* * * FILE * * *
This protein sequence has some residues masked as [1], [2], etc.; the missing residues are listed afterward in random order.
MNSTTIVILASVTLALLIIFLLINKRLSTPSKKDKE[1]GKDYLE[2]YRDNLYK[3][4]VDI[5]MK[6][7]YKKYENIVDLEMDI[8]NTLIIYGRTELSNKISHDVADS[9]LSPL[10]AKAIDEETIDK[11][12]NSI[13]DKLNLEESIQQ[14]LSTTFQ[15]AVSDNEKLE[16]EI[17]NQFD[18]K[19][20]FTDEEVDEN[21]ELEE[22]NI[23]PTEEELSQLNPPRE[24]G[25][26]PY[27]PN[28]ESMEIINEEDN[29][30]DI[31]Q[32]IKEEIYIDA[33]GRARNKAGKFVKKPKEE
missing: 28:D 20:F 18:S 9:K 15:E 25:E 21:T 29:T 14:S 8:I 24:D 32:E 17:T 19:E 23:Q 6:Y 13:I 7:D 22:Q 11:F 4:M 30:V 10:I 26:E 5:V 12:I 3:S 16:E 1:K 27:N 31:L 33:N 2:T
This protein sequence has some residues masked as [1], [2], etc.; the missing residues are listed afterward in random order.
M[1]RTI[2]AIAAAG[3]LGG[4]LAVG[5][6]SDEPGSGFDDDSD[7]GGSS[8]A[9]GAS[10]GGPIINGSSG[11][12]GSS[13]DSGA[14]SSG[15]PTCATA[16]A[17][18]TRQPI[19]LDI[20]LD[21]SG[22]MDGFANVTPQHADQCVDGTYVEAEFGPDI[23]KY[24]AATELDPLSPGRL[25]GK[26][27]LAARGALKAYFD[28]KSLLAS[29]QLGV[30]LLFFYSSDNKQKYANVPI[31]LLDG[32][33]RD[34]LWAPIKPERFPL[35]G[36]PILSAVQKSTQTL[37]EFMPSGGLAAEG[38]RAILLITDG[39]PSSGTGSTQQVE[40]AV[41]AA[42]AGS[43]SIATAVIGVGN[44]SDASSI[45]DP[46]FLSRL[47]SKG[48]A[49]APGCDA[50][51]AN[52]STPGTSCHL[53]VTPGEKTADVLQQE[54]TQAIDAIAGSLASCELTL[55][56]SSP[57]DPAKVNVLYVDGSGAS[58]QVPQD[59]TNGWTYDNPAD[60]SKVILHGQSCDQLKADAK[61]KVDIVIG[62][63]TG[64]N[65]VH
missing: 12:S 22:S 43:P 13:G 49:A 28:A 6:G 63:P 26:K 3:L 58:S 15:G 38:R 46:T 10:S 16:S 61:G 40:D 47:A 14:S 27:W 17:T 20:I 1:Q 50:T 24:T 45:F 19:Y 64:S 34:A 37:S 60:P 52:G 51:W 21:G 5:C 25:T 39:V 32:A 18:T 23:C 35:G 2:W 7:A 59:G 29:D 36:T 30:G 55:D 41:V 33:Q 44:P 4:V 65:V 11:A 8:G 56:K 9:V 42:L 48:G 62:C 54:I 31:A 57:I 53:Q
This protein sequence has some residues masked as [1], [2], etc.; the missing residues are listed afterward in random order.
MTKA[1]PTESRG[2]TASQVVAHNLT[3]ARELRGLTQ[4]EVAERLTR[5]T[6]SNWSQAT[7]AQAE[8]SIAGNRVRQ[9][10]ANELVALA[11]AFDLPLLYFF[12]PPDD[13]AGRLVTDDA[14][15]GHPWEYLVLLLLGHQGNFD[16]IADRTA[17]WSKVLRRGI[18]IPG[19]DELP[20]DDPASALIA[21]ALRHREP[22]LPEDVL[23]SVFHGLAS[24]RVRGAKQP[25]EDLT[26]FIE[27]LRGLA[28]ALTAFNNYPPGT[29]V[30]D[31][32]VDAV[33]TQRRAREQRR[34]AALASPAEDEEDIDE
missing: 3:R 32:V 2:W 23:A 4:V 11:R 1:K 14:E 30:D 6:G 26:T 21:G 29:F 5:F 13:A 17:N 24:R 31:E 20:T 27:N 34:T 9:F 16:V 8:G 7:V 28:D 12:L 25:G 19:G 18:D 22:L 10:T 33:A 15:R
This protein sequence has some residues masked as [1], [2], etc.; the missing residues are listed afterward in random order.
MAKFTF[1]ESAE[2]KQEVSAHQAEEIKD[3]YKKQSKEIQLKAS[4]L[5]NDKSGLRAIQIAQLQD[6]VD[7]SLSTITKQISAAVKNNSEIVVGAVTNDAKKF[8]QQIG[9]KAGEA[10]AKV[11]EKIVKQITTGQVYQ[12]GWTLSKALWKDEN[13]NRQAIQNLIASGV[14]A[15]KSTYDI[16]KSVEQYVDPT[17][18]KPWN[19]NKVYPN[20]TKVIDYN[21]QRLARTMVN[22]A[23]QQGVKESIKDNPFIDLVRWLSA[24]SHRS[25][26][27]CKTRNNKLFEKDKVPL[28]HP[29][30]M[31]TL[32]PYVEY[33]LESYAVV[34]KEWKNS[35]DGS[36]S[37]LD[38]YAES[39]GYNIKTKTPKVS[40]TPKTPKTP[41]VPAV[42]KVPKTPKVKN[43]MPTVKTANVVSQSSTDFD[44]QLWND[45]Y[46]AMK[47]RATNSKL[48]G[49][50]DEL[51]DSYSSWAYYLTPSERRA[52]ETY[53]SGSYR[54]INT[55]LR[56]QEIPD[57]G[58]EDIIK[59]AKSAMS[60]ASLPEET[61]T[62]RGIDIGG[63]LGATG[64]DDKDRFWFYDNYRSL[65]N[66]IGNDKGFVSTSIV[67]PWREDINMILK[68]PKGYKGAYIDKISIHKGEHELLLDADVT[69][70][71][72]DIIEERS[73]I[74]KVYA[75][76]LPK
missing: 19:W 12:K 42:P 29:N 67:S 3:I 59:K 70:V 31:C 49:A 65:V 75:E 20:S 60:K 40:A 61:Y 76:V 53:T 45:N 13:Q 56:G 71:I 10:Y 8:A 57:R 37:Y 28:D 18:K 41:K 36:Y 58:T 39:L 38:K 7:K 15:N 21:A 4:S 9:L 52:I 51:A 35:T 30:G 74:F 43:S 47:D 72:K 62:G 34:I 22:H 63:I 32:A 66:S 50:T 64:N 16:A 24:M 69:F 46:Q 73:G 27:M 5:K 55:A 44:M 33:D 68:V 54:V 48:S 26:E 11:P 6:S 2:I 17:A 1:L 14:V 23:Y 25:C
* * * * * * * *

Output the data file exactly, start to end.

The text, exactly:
This protein sequence has some residues masked as [1], [2], etc.; the missing residues are listed afterward in random order.
MNSTTIVILASVTLALLIIFLLINKRLSTPSKKDKE[1]GKDYLE[2]YRDNLYK[3][4]VDI[5]MK[6][7]YKKYENIVDLEMDI[8]NTLIIYGRTELSNKISHDVADS[9]LSPL[10]AKAIDEETIDK[11][12]NSI[13]DKLNLEESIQQ[14]LSTTFQ[15]AVSDNEKLE[16]EI[17]NQFD[18]K[19][20]FTDEEVDEN[21]ELEE[22]NI[23]PTEEELSQLNPPRE[24]G[25][26]PY[27]PN[28]ESMEIINEEDN[29][30]DI[31]Q[32]IKEEIYIDA[33]GRARNKAGKFVKKPKEE
missing: 28:D 20:F 18:S 9:K 15:E 25:E 21:T 29:T 14:S 8:I 24:D 32:E 17:T 19:E 23:Q 6:Y 13:I 7:D 22:Q 11:F 4:M 30:V 10:I 26:E 5:V 12:I 3:S 16:E 1:K 27:N 31:L 33:N 2:T
This protein sequence has some residues masked as [1], [2], etc.; the missing residues are listed afterward in random order.
M[1]RTI[2]AIAAAG[3]LGG[4]LAVG[5][6]SDEPGSGFDDDSD[7]GGSS[8]A[9]GAS[10]GGPIINGSSG[11][12]GSS[13]DSGA[14]SSG[15]PTCATA[16]A[17][18]TRQPI[19]LDI[20]LD[21]SG[22]MDGFANVTPQHADQCVDGTYVEAEFGPDI[23]KY[24]AATELDPLSPGRL[25]GK[26][27]LAARGALKAYFD[28]KSLLAS[29]QLGV[30]LLFFYSSDNKQKYANVPI[31]LLDG[32][33]RD[34]LWAPIKPERFPL[35]G[36]PILSAVQKSTQTL[37]EFMPSGGLAAEG[38]RAILLITDG[39]PSSGTGSTQQVE[40]AV[41]AA[42]AGS[43]SIATAVIGVGN[44]SDASSI[45]DP[46]FLSRL[47]SKG[48]A[49]APGCDA[50][51]AN[52]STPGTSCHL[53]VTPGEKTADVLQQE[54]TQAIDAIAGSLASCELTL[55][56]SSP[57]DPAKVNVLYVDGSGAS[58]QVPQD[59]TNGWTYDNPAD[60]SKVILHGQSCDQLKADAK[61]KVDIVIG[62][63]TG[64]N[65]VH
missing: 12:S 22:S 43:P 13:G 49:A 28:A 6:G 63:P 26:K 3:L 58:S 15:G 38:R 46:T 10:S 16:S 61:G 40:D 47:A 14:S 27:W 17:T 20:I 1:Q 50:T 24:T 45:F 19:Y 64:S 34:A 37:S 60:P 52:G 51:W 21:G 5:C 25:T 39:V 32:A 18:T 23:C 35:G 2:W 7:A 59:G 29:D 36:T 30:G 55:D 41:V 33:Q 44:P 4:V 65:V 11:A 8:G 56:K 9:V 42:L 48:G 62:C 54:I 31:A 57:I 53:Q
This protein sequence has some residues masked as [1], [2], etc.; the missing residues are listed afterward in random order.
MTKA[1]PTESRG[2]TASQVVAHNLT[3]ARELRGLTQ[4]EVAERLTR[5]T[6]SNWSQAT[7]AQAE[8]SIAGNRVRQ[9][10]ANELVALA[11]AFDLPLLYFF[12]PPDD[13]AGRLVTDDA[14][15]GHPWEYLVLLLLGHQGNFD[16]IADRTA[17]WSKVLRRGI[18]IPG[19]DELP[20]DDPASALIA[21]ALRHREP[22]LPEDVL[23]SVFHGLAS[24]RVRGAKQP[25]EDLT[26]FIE[27]LRGLA[28]ALTAFNNYPPGT[29]V[30]D[31][32]VDAV[33]TQRRAREQRR[34]AALASPAEDEEDIDE
missing: 3:R 32:V 2:W 23:A 4:V 11:R 1:K 14:E 30:D 6:G 26:T 21:G 29:F 5:F 13:A 17:N 24:R 31:E 20:T 27:N 34:T 9:F 16:V 8:G 7:V 28:D 12:L 25:G 19:G 18:D 22:L 10:T 33:A 15:R
This protein sequence has some residues masked as [1], [2], etc.; the missing residues are listed afterward in random order.
MAKFTF[1]ESAE[2]KQEVSAHQAEEIKD[3]YKKQSKEIQLKAS[4]L[5]NDKSGLRAIQIAQLQD[6]VD[7]SLSTITKQISAAVKNNSEIVVGAVTNDAKKF[8]QQIG[9]KAGEA[10]AKV[11]EKIVKQITTGQVYQ[12]GWTLSKALWKDEN[13]NRQAIQNLIASGV[14]A[15]KSTYDI[16]KSVEQYVDPT[17][18]KPWN[19]NKVYPN[20]TKVIDYN[21]QRLARTMVN[22]A[23]QQGVKESIKDNPFIDLVRWLSA[24]SHRS[25][26][27]CKTRNNKLFEKDKVPL[28]HP[29][30]M[31]TL[32]PYVEY[33]LESYAVV[34]KEWKNS[35]DGS[36]S[37]LD[38]YAES[39]GYNIKTKTPKVS[40]TPKTPKTP[41]VPAV[42]KVPKTPKVKN[43]MPTVKTANVVSQSSTDFD[44]QLWND[45]Y[46]AMK[47]RATNSKL[48]G[49][50]DEL[51]DSYSSWAYYLTPSERRA[52]ETY[53]SGSYR[54]INT[55]LR[56]QEIPD[57]G[58]EDIIK[59]AKSAMS[60]ASLPEET[61]T[62]RGIDIGG[63]LGATG[64]DDKDRFWFYDNYRSL[65]N[66]IGNDKGFVSTSIV[67]PWREDINMILK[68]PKGYKGAYIDKISIHKGEHELLLDADVT[69][70][71][72]DIIEERS[73]I[74]KVYA[75][76]LPK
missing: 19:W 12:K 42:P 29:N 67:S 3:I 59:K 70:V 31:C 49:A 65:V 75:E 20:S 60:K 40:A 61:Y 76:V 53:T 45:N 13:Q 56:G 71:I 10:Y 8:A 57:R 37:Y 28:D 18:K 41:K 36:Y 58:T 39:L 38:K 7:K 15:N 21:A 4:S 9:L 52:I 51:A 35:T 30:G 74:F 43:S 47:D 72:K 62:G 34:I 22:H 63:I 32:A 66:S 50:T 64:N 16:A 24:M 69:F 46:Q 73:G 27:M 5:K 55:A 44:M 33:D 68:V 54:V 48:S 26:E 11:P 6:S 2:I 17:A 1:L 14:V 23:Y 25:C